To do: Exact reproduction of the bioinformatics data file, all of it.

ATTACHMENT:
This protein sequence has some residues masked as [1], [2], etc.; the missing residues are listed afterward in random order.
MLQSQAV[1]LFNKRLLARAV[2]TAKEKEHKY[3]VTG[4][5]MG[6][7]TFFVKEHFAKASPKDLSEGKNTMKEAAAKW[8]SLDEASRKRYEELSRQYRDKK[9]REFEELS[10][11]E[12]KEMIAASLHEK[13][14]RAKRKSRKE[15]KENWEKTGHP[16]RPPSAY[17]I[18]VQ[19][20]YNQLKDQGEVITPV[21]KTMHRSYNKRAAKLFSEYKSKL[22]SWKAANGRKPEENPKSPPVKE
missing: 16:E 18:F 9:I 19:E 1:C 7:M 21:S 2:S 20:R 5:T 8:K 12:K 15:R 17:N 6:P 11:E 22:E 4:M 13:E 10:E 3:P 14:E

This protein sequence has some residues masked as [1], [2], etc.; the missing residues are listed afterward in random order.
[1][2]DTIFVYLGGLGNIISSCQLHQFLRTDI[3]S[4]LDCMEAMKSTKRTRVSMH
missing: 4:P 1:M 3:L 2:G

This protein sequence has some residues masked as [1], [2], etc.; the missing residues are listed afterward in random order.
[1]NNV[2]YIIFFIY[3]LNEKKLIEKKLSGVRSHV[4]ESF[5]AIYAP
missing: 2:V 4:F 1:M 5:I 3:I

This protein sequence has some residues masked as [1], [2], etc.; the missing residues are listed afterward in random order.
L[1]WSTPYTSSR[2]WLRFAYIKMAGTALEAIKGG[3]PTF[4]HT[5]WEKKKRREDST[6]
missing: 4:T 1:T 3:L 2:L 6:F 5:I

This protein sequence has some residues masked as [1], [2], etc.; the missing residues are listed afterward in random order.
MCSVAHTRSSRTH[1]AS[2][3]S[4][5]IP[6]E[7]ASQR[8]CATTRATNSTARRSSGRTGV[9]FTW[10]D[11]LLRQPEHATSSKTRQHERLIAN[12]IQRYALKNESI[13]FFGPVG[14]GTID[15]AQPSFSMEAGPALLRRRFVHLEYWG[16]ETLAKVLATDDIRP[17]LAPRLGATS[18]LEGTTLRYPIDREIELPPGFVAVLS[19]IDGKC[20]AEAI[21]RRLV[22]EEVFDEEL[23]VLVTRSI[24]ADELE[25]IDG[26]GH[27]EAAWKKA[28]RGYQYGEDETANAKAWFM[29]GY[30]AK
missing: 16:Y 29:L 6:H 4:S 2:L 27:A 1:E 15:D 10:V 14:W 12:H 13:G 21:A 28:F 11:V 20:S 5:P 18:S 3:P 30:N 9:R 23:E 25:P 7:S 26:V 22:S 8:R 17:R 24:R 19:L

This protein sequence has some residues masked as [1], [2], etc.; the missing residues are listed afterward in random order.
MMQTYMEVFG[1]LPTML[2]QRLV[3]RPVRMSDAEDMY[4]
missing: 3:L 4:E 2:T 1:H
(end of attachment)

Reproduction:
This protein sequence has some residues masked as [1], [2], etc.; the missing residues are listed afterward in random order.
MLQSQAV[1]LFNKRLLARAV[2]TAKEKEHKY[3]VTG[4][5]MG[6][7]TFFVKEHFAKASPKDLSEGKNTMKEAAAKW[8]SLDEASRKRYEELSRQYRDKK[9]REFEELS[10][11]E[12]KEMIAASLHEK[13][14]RAKRKSRKE[15]KENWEKTGHP[16]RPPSAY[17]I[18]VQ[19][20]YNQLKDQGEVITPV[21]KTMHRSYNKRAAKLFSEYKSKL[22]SWKAANGRKPEENPKSPPVKE
missing: 16:E 18:F 9:I 19:E 1:C 7:M 21:S 2:S 20:R 5:T 8:K 12:K 15:R 17:N 6:P 11:E 22:E 4:M 13:E 10:E 3:P 14:E

This protein sequence has some residues masked as [1], [2], etc.; the missing residues are listed afterward in random order.
[1][2]DTIFVYLGGLGNIISSCQLHQFLRTDI[3]S[4]LDCMEAMKSTKRTRVSMH
missing: 4:P 1:M 3:L 2:G

This protein sequence has some residues masked as [1], [2], etc.; the missing residues are listed afterward in random order.
[1]NNV[2]YIIFFIY[3]LNEKKLIEKKLSGVRSHV[4]ESF[5]AIYAP
missing: 2:V 4:F 1:M 5:I 3:I

This protein sequence has some residues masked as [1], [2], etc.; the missing residues are listed afterward in random order.
L[1]WSTPYTSSR[2]WLRFAYIKMAGTALEAIKGG[3]PTF[4]HT[5]WEKKKRREDST[6]
missing: 4:T 1:T 3:L 2:L 6:F 5:I

This protein sequence has some residues masked as [1], [2], etc.; the missing residues are listed afterward in random order.
MCSVAHTRSSRTH[1]AS[2][3]S[4][5]IP[6]E[7]ASQR[8]CATTRATNSTARRSSGRTGV[9]FTW[10]D[11]LLRQPEHATSSKTRQHERLIAN[12]IQRYALKNESI[13]FFGPVG[14]GTID[15]AQPSFSMEAGPALLRRRFVHLEYWG[16]ETLAKVLATDDIRP[17]LAPRLGATS[18]LEGTTLRYPIDREIELPPGFVAVLS[19]IDGKC[20]AEAI[21]RRLV[22]EEVFDEEL[23]VLVTRSI[24]ADELE[25]IDG[26]GH[27]EAAWKKA[28]RGYQYGEDETANAKAWFM[29]GY[30]AK
missing: 16:Y 29:L 6:H 4:S 2:L 27:A 1:E 15:D 10:V 14:W 12:H 13:G 21:A 28:F 11:V 20:S 5:P 18:S 3:P 30:N 9:R 23:E 25:P 7:S 26:V 22:S 8:R 17:R 24:R 19:L

This protein sequence has some residues masked as [1], [2], etc.; the missing residues are listed afterward in random order.
MMQTYMEVFG[1]LPTML[2]QRLV[3]RPVRMSDAEDMY[4]
missing: 3:L 4:E 2:T 1:H